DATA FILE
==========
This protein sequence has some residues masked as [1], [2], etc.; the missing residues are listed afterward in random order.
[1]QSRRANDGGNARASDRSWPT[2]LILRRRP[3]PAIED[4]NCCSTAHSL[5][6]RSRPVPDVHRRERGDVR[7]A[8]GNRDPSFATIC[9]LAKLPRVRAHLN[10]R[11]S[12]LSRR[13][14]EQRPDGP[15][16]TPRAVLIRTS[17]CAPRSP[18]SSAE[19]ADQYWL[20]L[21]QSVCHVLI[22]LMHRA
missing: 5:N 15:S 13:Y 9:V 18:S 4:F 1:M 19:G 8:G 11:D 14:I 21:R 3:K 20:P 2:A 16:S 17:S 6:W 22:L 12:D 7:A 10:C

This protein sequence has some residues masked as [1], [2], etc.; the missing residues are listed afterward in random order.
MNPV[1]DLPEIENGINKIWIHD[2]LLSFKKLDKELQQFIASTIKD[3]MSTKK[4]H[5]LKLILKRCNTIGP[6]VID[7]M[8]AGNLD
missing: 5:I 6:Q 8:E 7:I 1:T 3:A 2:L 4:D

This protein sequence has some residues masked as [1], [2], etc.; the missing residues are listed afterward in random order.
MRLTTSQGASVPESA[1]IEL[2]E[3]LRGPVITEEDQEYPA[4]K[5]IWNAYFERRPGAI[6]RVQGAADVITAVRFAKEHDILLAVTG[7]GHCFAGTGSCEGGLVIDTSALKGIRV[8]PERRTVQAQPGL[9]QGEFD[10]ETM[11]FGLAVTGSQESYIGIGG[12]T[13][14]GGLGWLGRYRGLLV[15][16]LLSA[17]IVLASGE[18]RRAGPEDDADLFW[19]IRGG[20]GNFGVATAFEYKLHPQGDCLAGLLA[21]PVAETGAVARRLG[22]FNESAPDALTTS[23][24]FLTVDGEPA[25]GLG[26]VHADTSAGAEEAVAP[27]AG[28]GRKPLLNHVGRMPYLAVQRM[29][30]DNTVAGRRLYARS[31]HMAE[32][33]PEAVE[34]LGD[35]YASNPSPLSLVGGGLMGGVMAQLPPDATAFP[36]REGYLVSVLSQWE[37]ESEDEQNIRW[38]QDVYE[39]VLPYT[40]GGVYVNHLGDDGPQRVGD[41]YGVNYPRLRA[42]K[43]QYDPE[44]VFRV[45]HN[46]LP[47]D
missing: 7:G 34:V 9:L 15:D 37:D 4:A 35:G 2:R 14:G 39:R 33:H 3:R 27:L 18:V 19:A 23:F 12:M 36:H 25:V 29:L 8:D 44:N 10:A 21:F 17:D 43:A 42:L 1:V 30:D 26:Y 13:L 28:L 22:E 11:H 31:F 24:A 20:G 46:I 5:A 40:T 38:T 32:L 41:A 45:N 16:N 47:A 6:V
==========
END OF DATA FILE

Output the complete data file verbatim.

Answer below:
This protein sequence has some residues masked as [1], [2], etc.; the missing residues are listed afterward in random order.
[1]QSRRANDGGNARASDRSWPT[2]LILRRRP[3]PAIED[4]NCCSTAHSL[5][6]RSRPVPDVHRRERGDVR[7]A[8]GNRDPSFATIC[9]LAKLPRVRAHLN[10]R[11]S[12]LSRR[13][14]EQRPDGP[15][16]TPRAVLIRTS[17]CAPRSP[18]SSAE[19]ADQYWL[20]L[21]QSVCHVLI[22]LMHRA
missing: 5:N 15:S 13:Y 9:V 18:S 4:F 1:M 19:G 8:G 11:D 14:I 21:R 3:K 20:P 2:A 16:S 17:S 6:W 22:L 12:D 7:A 10:C

This protein sequence has some residues masked as [1], [2], etc.; the missing residues are listed afterward in random order.
MNPV[1]DLPEIENGINKIWIHD[2]LLSFKKLDKELQQFIASTIKD[3]MSTKK[4]H[5]LKLILKRCNTIGP[6]VID[7]M[8]AGNLD
missing: 5:I 6:Q 8:E 7:I 1:T 3:A 2:L 4:D

This protein sequence has some residues masked as [1], [2], etc.; the missing residues are listed afterward in random order.
MRLTTSQGASVPESA[1]IEL[2]E[3]LRGPVITEEDQEYPA[4]K[5]IWNAYFERRPGAI[6]RVQGAADVITAVRFAKEHDILLAVTG[7]GHCFAGTGSCEGGLVIDTSALKGIRV[8]PERRTVQAQPGL[9]QGEFD[10]ETM[11]FGLAVTGSQESYIGIGG[12]T[13][14]GGLGWLGRYRGLLV[15][16]LLSA[17]IVLASGE[18]RRAGPEDDADLFW[19]IRGG[20]GNFGVATAFEYKLHPQGDCLAGLLA[21]PVAETGAVARRLG[22]FNESAPDALTTS[23][24]FLTVDGEPA[25]GLG[26]VHADTSAGAEEAVAP[27]AG[28]GRKPLLNHVGRMPYLAVQRM[29][30]DNTVAGRRLYARS[31]HMAE[32][33]PEAVE[34]LGD[35]YASNPSPLSLVGGGLMGGVMAQLPPDATAFP[36]REGYLVSVLSQWE[37]ESEDEQNIRW[38]QDVYE[39]VLPYT[40]GGVYVNHLGDDGPQRVGD[41]YGVNYPRLRA[42]K[43]QYDPE[44]VFRV[45]HN[46]LP[47]D
missing: 7:G 34:V 9:L 15:D 37:D 4:A 35:G 2:R 14:G 39:R 33:H 3:R 27:L 18:V 19:A 23:F 12:M 36:H 25:V 29:L 8:D 44:N 10:A 21:F 17:D 43:A 42:L 1:V 30:D 26:Y 13:L 28:L 22:E 11:H 31:F 24:A 20:G 46:I 5:A 40:T 38:T 32:L 41:A 45:N 16:N 47:A 6:V